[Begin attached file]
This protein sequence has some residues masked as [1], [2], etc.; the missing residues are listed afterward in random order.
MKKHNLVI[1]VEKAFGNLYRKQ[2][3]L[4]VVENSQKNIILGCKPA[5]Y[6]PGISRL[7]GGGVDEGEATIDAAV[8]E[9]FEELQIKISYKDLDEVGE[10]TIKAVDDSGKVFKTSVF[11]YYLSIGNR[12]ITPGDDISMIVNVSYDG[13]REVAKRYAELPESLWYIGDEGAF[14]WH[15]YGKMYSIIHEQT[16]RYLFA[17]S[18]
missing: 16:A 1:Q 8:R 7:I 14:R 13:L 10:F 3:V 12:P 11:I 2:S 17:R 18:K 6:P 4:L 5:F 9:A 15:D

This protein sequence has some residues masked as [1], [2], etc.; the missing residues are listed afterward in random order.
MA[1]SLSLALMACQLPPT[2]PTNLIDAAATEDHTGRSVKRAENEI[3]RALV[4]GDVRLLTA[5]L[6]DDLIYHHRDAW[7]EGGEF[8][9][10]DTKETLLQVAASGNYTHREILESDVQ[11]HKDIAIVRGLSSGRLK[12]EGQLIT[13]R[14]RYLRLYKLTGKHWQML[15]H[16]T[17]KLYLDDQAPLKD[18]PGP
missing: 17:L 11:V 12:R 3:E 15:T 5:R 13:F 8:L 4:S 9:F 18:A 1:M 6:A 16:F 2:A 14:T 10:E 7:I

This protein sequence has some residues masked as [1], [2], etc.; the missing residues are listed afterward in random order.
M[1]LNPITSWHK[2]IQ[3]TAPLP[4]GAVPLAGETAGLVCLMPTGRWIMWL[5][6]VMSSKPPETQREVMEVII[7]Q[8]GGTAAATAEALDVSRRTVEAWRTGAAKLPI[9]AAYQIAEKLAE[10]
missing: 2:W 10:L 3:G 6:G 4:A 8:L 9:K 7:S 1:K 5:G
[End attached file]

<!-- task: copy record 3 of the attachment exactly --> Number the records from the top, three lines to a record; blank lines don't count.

This protein sequence has some residues masked as [1], [2], etc.; the missing residues are listed afterward in random order.
M[1]LNPITSWHK[2]IQ[3]TAPLP[4]GAVPLAGETAGLVCLMPTGRWIMWL[5][6]VMSSKPPETQREVMEVII[7]Q[8]GGTAAATAEALDVSRRTVEAWRTGAAKLPI[9]AAYQIAEKLAE[10]
missing: 2:W 10:L 3:G 6:G 4:A 8:L 9:K 7:S 1:K 5:G